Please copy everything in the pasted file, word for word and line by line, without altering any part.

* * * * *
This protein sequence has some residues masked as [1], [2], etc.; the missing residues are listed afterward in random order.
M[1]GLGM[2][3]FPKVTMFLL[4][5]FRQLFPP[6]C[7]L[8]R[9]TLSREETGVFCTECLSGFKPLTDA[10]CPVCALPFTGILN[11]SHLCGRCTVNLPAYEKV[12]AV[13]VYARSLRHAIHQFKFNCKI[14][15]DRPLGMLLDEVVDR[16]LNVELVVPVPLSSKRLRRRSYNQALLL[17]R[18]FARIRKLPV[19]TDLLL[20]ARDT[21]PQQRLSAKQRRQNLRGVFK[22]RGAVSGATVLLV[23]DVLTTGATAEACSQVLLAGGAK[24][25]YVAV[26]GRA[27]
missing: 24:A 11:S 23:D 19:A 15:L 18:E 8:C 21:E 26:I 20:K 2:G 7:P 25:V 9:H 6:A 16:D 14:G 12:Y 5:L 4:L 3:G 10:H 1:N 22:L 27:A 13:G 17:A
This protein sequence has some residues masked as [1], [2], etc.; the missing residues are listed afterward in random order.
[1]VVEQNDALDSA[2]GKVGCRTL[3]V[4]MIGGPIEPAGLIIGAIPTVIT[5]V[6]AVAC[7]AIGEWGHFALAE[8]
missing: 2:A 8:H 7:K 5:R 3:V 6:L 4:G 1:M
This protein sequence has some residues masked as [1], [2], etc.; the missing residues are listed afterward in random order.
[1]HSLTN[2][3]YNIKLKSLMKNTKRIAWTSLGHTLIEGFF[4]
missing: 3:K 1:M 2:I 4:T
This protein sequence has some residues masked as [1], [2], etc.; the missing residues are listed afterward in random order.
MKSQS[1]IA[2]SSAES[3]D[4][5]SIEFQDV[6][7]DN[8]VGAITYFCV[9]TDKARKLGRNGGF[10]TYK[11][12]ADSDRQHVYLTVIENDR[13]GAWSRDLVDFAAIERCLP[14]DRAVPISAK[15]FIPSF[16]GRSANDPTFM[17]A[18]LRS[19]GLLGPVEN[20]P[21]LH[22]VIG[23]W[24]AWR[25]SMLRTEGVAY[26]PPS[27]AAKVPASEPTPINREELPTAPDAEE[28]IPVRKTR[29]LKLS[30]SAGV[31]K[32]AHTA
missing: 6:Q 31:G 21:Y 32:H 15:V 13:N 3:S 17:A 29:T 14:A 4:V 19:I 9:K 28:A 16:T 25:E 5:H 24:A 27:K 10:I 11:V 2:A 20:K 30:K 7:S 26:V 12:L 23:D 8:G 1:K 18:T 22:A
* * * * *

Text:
This protein sequence has some residues masked as [1], [2], etc.; the missing residues are listed afterward in random order.
M[1]GLGM[2][3]FPKVTMFLL[4][5]FRQLFPP[6]C[7]L[8]R[9]TLSREETGVFCTECLSGFKPLTDA[10]CPVCALPFTGILN[11]SHLCGRCTVNLPAYEKV[12]AV[13]VYARSLRHAIHQFKFNCKI[14][15]DRPLGMLLDEVVDR[16]LNVELVVPVPLSSKRLRRRSYNQALLL[17]R[18]FARIRKLPV[19]TDLLL[20]ARDT[21]PQQRLSAKQRRQNLRGVFK[22]RGAVSGATVLLV[23]DVLTTGATAEACSQVLLAGGAK[24][25]YVAV[26]GRA[27]
missing: 24:A 11:S 23:D 19:A 15:L 18:E 8:C 21:E 26:I 20:K 2:G 7:P 25:V 9:H 6:A 16:D 14:G 12:Y 5:L 4:L 3:G 10:H 1:N 22:L 27:A 13:G 17:A
This protein sequence has some residues masked as [1], [2], etc.; the missing residues are listed afterward in random order.
[1]VVEQNDALDSA[2]GKVGCRTL[3]V[4]MIGGPIEPAGLIIGAIPTVIT[5]V[6]AVAC[7]AIGEWGHFALAE[8]
missing: 2:A 8:H 7:K 5:R 3:V 6:L 4:G 1:M
This protein sequence has some residues masked as [1], [2], etc.; the missing residues are listed afterward in random order.
[1]HSLTN[2][3]YNIKLKSLMKNTKRIAWTSLGHTLIEGFF[4]
missing: 3:K 1:M 2:I 4:T
This protein sequence has some residues masked as [1], [2], etc.; the missing residues are listed afterward in random order.
MKSQS[1]IA[2]SSAES[3]D[4][5]SIEFQDV[6][7]DN[8]VGAITYFCV[9]TDKARKLGRNGGF[10]TYK[11][12]ADSDRQHVYLTVIENDR[13]GAWSRDLVDFAAIERCLP[14]DRAVPISAK[15]FIPSF[16]GRSANDPTFM[17]A[18]LRS[19]GLLGPVEN[20]P[21]LH[22]VIG[23]W[24]AWR[25]SMLRTEGVAY[26]PPS[27]AAKVPASEPTPINREELPTAPDAEE[28]IPVRKTR[29]LKLS[30]SAGV[31]K[32]AHTA
missing: 6:Q 31:G 21:Y 32:H 15:V 13:N 3:S 17:A 29:T 14:A 4:V 19:I 9:K 28:A 16:T 25:E 5:H 24:A 27:K 10:I 11:V 2:A 20:K 30:K 7:S 26:V 12:L 23:D 8:G 1:K 18:T 22:A